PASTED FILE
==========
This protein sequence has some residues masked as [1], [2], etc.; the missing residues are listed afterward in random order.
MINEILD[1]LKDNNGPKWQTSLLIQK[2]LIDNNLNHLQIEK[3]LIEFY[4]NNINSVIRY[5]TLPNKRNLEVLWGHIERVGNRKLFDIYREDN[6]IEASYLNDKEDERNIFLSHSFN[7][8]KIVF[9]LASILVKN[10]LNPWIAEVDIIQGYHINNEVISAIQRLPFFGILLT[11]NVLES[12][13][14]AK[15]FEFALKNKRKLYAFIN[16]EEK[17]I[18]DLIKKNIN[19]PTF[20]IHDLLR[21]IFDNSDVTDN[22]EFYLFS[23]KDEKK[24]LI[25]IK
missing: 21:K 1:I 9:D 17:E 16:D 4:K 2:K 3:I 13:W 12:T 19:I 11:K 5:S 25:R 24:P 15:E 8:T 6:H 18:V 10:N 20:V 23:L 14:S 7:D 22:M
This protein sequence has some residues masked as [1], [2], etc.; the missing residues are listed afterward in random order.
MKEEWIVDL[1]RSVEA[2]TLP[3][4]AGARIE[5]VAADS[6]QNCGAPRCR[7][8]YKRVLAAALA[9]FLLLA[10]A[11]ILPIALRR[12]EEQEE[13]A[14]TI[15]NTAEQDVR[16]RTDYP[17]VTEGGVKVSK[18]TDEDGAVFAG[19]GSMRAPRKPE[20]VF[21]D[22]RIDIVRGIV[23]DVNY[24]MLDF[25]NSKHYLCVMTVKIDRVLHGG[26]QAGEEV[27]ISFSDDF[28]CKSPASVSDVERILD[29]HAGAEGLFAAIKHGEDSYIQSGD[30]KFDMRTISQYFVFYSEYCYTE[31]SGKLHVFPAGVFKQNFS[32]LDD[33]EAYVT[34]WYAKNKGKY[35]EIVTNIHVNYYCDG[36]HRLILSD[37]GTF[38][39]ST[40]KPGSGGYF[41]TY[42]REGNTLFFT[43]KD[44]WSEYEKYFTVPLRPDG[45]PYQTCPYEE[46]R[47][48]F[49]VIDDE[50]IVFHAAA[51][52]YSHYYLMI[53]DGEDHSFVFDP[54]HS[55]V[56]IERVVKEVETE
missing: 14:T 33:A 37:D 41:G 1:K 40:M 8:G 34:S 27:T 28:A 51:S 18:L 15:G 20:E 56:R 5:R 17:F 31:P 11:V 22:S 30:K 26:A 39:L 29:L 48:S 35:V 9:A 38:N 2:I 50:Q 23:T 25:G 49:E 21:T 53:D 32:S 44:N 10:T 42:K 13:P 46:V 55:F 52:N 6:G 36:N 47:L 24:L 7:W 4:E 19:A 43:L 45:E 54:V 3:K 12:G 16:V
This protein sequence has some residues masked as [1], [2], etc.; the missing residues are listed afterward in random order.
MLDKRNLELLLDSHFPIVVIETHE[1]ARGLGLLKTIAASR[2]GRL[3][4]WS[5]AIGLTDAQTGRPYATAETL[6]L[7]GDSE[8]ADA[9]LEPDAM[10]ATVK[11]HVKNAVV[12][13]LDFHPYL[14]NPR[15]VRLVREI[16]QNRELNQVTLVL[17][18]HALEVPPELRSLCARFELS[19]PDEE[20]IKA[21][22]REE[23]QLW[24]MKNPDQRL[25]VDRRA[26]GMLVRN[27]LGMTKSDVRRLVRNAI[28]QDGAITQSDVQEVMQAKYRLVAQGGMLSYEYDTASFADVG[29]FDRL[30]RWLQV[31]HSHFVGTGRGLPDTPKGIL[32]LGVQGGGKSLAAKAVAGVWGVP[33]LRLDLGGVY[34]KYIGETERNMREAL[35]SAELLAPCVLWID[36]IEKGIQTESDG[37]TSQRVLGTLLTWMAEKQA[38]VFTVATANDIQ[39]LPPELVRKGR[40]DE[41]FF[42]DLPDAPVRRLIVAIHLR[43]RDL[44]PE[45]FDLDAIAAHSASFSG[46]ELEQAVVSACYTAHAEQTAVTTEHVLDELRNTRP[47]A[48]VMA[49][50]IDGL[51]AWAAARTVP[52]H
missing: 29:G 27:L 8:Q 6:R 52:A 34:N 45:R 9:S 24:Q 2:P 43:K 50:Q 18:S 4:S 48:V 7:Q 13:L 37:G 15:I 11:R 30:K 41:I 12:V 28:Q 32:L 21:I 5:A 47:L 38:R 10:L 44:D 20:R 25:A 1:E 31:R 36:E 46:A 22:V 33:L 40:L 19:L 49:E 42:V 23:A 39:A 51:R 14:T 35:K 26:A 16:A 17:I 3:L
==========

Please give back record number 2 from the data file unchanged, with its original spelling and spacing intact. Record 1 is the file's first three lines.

This protein sequence has some residues masked as [1], [2], etc.; the missing residues are listed afterward in random order.
MKEEWIVDL[1]RSVEA[2]TLP[3][4]AGARIE[5]VAADS[6]QNCGAPRCR[7][8]YKRVLAAALA[9]FLLLA[10]A[11]ILPIALRR[12]EEQEE[13]A[14]TI[15]NTAEQDVR[16]RTDYP[17]VTEGGVKVSK[18]TDEDGAVFAG[19]GSMRAPRKPE[20]VF[21]D[22]RIDIVRGIV[23]DVNY[24]MLDF[25]NSKHYLCVMTVKIDRVLHGG[26]QAGEEV[27]ISFSDDF[28]CKSPASVSDVERILD[29]HAGAEGLFAAIKHGEDSYIQSGD[30]KFDMRTISQYFVFYSEYCYTE[31]SGKLHVFPAGVFKQNFS[32]LDD[33]EAYVT[34]WYAKNKGKY[35]EIVTNIHVNYYCDG[36]HRLILSD[37]GTF[38][39]ST[40]KPGSGGYF[41]TY[42]REGNTLFFT[43]KD[44]WSEYEKYFTVPLRPDG[45]PYQTCPYEE[46]R[47][48]F[49]VIDDE[50]IVFHAAA[51][52]YSHYYLMI[53]DGEDHSFVFDP[54]HS[55]V[56]IERVVKEVETE
missing: 14:T 33:A 37:D 41:G 1:K 40:M 8:G 34:S 27:T 28:A 51:S 18:L 15:G 20:E 56:R 5:R 17:F 31:P 11:V 22:S 30:K 26:A 39:L 29:L 48:S 35:V 9:A 38:N 2:I 50:Q 23:T 25:G 49:E 21:T 53:D 32:S 44:N 10:T 42:K 13:P 46:V 55:F 52:N 6:G 36:N 47:L 24:L 7:W 4:E 19:A 43:L 45:E 54:V 3:K 12:G 16:V